The presence of Black professionals in the field of philanthropy does not guarantee increased philanthropic support and improved outcomes for Black communities, but a stronger ABFE portends stronger advocacy on behalf of Black communities within the field. The goal of this advocacy is to increase investment in a broad range of organizations and initiatives that provide services, offer supports and create opportunities for Black communities to success. Not only does ABFE work to direct resources, but also to ensure that investment strategies are grounded in sound data and information, address “root causes” of issues, and are connected to policy change to impact the most children possible. We define these elements as key to components of responsive and effective philanthropy in Black communities that aim to eliminate racial disparities and remove the barriers to success for communities.


Magnified by the nation’s current economic crisis, today, Black communities across the nation are in greater crisis than mainstream communities. High unemployment and home foreclosure rates, disproportionate healthcare, excessive incarceration rates, a widening wealth gap, the daunting achievement gap and the disparity in child and family well‐being are many of the issues facing Black communities. Consider these findings in a study by Rick Cohen, Senior Policy Fellow with Community Service Society:

Grantmaking for minorities has declined as a proportion of grants awarded by the largest 1,000 or so foundations regularly surveyed by the Foundation Center.2 In 1998, 9.9% of the grants of these foundations were designated for ethnic or racial minorities, a proportion that declined to 7.6% in 2004, increased to 8.2% in 2005 and fell again to 7.4% in 2006. For African‐Americans/ Blacks, the proportional decrease has been more significant: 3.8% of these grant dollars went to African‐Americans in 1998, but only 1.9% in 2005 and remarkably only 1.5% in 2006.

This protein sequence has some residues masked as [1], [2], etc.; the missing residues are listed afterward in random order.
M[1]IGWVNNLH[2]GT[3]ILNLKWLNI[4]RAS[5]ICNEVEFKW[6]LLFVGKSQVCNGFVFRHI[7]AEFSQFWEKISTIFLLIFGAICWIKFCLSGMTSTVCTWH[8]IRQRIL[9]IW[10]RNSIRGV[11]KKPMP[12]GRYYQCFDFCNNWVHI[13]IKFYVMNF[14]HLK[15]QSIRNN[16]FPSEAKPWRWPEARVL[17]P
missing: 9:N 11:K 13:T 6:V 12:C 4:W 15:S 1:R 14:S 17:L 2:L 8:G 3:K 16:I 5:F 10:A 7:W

ABFE remains active, engaged, relevant and essential in philanthropy today. On behalf of our members and supporters and through our leadership, programs and staff we remain unwavering in being the voice in philanthropy that highlights the urgency of diversity, inclusion and equity in the field toward our mission to promote effective and responsive philanthropy in Black communities.

ABFE is a membership-based philanthropic organization that advocates for responsive and transformative investments in Black communities. Partnering with foundations, nonprofits and individuals, ABFE provides its members with professional development and technical assistance resources that further the philanthropic sector’s connection and responsiveness to issues of equity, diversity and inclusion. Established in 1971 as the Association of Black Foundation Executives, the organization was credited with many of philanthropy’s early gains in diversity. It since has evolved into an influential network. In 2013, the organization shed its descriptor and adopted the simpler ABFE (ab-fee) to better reflect its broadening membership. For more information, visit www.abfe.org.

Source: ABFE Archives, ABFE Communications